There have been a lot of games that have drawn my eye (and my time) this year. The pure delight of Like a Dragon: Infinite Wealth. The nonstop hilarity of Helldivers 2. The haunting landscape of Pacific Drive. But no game has truly grabbed me in 2024 like Balatro. There’s just nothing quite like the alluring pull of a roguelite that keeps you coming back for just one more run.

Balatro takes the bones of poker and adds roguelite mechanics and a healthy dash of math to create an irresistible experience in the “number go up” genre of games. It’s the most fun you’ll ever have with PEMDAS, especially as you unlock more mechanics that encourage you to break the game.

The end result is a simple concept with a lot of strategic depth and endless replayability. Solo developer LocalThunk has created an absolute winner in Balatro, no matter how you pronounce it. —Pete Volk

Lysfanga: The Time Shift Warrior

In Lysfanga: The Time Shift Warrior, the player talks to Cobrunnos, who says “Days without explosion ... Zero.” Image: Sand Door Studio/Quantic Dream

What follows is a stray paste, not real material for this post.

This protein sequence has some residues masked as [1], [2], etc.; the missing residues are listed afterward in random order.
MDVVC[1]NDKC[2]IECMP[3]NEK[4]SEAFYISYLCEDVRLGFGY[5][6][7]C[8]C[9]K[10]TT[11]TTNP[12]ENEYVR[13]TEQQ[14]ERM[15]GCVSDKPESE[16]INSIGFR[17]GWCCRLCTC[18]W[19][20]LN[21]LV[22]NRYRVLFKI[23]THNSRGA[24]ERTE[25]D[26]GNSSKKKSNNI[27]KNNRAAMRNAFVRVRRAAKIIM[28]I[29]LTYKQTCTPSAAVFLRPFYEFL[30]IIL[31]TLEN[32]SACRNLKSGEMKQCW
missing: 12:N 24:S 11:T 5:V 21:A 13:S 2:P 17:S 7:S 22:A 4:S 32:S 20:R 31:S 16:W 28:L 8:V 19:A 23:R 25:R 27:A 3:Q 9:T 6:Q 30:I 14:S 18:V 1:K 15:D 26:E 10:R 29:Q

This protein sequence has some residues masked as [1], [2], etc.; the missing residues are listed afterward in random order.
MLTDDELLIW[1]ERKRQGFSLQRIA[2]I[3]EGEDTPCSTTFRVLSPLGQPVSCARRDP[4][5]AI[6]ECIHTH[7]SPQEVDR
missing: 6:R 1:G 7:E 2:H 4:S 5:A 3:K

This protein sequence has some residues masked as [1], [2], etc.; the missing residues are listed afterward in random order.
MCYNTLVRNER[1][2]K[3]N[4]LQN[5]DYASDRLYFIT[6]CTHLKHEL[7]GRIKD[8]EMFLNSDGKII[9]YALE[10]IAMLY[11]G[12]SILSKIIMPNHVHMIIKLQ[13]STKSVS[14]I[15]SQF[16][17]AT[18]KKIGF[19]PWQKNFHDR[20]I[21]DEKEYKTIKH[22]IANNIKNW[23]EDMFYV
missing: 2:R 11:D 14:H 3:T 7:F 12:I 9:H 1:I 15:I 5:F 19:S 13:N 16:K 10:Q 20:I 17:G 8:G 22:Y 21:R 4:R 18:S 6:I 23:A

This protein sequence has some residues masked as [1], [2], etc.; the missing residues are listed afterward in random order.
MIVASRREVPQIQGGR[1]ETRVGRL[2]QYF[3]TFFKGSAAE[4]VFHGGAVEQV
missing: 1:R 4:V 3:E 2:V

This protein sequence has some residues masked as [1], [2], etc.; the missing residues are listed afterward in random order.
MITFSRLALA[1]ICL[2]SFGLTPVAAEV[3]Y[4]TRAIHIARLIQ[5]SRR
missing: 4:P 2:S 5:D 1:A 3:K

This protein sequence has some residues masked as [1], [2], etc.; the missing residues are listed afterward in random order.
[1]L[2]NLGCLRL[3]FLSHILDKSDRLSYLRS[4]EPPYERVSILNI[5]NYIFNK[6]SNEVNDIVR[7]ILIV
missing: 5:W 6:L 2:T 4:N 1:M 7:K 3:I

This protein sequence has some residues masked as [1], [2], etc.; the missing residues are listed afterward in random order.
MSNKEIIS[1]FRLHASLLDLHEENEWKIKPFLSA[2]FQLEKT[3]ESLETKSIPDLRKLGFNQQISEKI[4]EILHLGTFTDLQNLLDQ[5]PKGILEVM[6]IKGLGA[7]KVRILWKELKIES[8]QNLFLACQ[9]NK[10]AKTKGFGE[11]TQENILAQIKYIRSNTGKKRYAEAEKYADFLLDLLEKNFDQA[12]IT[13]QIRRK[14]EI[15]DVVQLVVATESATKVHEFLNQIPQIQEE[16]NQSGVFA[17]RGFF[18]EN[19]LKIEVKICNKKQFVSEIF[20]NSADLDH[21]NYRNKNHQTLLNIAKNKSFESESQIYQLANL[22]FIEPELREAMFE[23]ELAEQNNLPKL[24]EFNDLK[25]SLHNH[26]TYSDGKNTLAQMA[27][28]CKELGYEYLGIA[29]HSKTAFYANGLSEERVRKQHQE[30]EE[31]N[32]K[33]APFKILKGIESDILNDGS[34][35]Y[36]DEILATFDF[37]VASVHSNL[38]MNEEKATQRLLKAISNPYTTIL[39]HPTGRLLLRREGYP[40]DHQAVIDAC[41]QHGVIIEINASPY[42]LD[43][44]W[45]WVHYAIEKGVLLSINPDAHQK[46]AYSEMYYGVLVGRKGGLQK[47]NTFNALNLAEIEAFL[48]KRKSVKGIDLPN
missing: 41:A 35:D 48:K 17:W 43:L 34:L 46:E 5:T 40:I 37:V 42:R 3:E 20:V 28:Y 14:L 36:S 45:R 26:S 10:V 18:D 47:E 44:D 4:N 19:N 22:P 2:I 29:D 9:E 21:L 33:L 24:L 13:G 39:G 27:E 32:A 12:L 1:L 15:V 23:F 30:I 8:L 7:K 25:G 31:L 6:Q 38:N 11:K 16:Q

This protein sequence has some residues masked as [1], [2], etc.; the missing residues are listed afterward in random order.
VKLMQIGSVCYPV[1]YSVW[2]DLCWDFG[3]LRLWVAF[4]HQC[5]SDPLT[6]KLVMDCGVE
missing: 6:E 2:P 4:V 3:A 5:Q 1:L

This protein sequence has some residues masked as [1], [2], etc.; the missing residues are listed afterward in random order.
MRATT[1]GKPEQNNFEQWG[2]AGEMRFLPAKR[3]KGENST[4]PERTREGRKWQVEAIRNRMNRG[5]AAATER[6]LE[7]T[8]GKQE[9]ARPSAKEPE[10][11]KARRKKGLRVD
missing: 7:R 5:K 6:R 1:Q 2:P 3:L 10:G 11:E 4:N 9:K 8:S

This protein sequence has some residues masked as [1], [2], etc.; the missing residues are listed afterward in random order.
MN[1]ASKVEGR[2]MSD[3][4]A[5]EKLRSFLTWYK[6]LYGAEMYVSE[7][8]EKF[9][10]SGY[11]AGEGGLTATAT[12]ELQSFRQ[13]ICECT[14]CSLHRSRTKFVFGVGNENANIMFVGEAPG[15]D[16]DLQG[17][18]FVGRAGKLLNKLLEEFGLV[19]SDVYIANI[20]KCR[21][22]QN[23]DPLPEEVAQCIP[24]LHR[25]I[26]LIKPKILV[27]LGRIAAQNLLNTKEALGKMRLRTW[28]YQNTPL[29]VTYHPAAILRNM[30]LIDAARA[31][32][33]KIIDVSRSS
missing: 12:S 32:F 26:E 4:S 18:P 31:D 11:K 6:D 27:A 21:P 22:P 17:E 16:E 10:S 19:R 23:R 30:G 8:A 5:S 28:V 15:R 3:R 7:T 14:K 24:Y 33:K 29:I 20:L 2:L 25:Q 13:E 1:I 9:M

Where to play: Windows PC

Lysfanga is a single-player game for people who wish they were better about scheduling time for multi-player games. Set in an ancient kingdom, a squad of heroes must work together to obliterate baddies and solve puzzles. The twist: One player controls all the characters by layering one run through an arena atop of another. And another. And another, another, and…

Each fight takes place in an arena crowded with too many enemies to squish within the fight’s limited amount of time. When the clock strikes zero, the battle doesn’t end; it restarts. Now, the player is supported by an AI partner recreating their previous run. Over and over, the player repeats this process, amassing a mob of clones that help them get through the level. The real fun isn’t the combat, but solving little puzzles that require multiple copies of yourself to flip switches and release powerful attacks at precisely the same time. In these moments, you feel less like a hero and more like the world’s finest choreographer. —Chris Plante

Banishers: Ghosts of New Eden